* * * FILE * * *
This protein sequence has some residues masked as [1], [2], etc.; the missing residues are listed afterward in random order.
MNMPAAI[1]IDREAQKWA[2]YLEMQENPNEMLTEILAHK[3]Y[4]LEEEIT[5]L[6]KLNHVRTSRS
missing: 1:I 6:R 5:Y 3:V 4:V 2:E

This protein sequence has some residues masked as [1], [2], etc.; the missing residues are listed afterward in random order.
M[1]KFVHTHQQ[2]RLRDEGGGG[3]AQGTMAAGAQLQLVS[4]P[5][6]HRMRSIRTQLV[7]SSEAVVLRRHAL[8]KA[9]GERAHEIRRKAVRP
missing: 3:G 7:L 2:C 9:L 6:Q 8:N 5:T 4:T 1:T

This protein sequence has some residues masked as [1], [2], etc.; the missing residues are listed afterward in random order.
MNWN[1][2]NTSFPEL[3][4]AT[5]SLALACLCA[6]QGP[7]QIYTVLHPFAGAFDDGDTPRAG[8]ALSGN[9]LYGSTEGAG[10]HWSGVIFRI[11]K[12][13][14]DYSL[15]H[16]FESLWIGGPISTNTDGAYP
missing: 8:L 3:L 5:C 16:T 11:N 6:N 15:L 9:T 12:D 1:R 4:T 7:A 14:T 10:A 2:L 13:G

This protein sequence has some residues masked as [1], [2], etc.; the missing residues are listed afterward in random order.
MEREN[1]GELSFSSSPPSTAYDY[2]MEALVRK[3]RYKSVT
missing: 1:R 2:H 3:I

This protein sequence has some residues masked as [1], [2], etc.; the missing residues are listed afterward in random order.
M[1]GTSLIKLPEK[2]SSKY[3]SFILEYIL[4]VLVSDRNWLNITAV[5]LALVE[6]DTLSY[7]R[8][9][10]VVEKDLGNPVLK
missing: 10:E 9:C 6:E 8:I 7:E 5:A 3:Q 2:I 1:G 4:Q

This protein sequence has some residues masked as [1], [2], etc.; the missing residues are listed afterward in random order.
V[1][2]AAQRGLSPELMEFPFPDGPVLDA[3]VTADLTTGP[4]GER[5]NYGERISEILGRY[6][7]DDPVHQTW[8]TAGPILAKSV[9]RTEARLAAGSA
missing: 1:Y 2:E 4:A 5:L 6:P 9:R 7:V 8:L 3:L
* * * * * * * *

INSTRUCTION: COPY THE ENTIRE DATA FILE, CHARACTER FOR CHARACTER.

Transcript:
This protein sequence has some residues masked as [1], [2], etc.; the missing residues are listed afterward in random order.
MNMPAAI[1]IDREAQKWA[2]YLEMQENPNEMLTEILAHK[3]Y[4]LEEEIT[5]L[6]KLNHVRTSRS
missing: 1:I 6:R 5:Y 3:V 4:V 2:E

This protein sequence has some residues masked as [1], [2], etc.; the missing residues are listed afterward in random order.
M[1]KFVHTHQQ[2]RLRDEGGGG[3]AQGTMAAGAQLQLVS[4]P[5][6]HRMRSIRTQLV[7]SSEAVVLRRHAL[8]KA[9]GERAHEIRRKAVRP
missing: 3:G 7:L 2:C 9:L 6:Q 8:N 5:T 4:T 1:T

This protein sequence has some residues masked as [1], [2], etc.; the missing residues are listed afterward in random order.
MNWN[1][2]NTSFPEL[3][4]AT[5]SLALACLCA[6]QGP[7]QIYTVLHPFAGAFDDGDTPRAG[8]ALSGN[9]LYGSTEGAG[10]HWSGVIFRI[11]K[12][13][14]DYSL[15]H[16]FESLWIGGPISTNTDGAYP
missing: 8:L 3:L 5:C 16:T 11:N 6:N 15:L 9:T 12:D 1:R 4:T 7:A 14:T 10:A 2:L 13:G

This protein sequence has some residues masked as [1], [2], etc.; the missing residues are listed afterward in random order.
MEREN[1]GELSFSSSPPSTAYDY[2]MEALVRK[3]RYKSVT
missing: 1:R 2:H 3:I

This protein sequence has some residues masked as [1], [2], etc.; the missing residues are listed afterward in random order.
M[1]GTSLIKLPEK[2]SSKY[3]SFILEYIL[4]VLVSDRNWLNITAV[5]LALVE[6]DTLSY[7]R[8][9][10]VVEKDLGNPVLK
missing: 10:E 9:C 6:E 8:I 7:E 5:A 3:Q 2:I 1:G 4:Q

This protein sequence has some residues masked as [1], [2], etc.; the missing residues are listed afterward in random order.
V[1][2]AAQRGLSPELMEFPFPDGPVLDA[3]VTADLTTGP[4]GER[5]NYGERISEILGRY[6][7]DDPVHQTW[8]TAGPILAKSV[9]RTEARLAAGSA
missing: 1:Y 2:E 4:A 5:L 6:P 9:R 7:V 8:L 3:L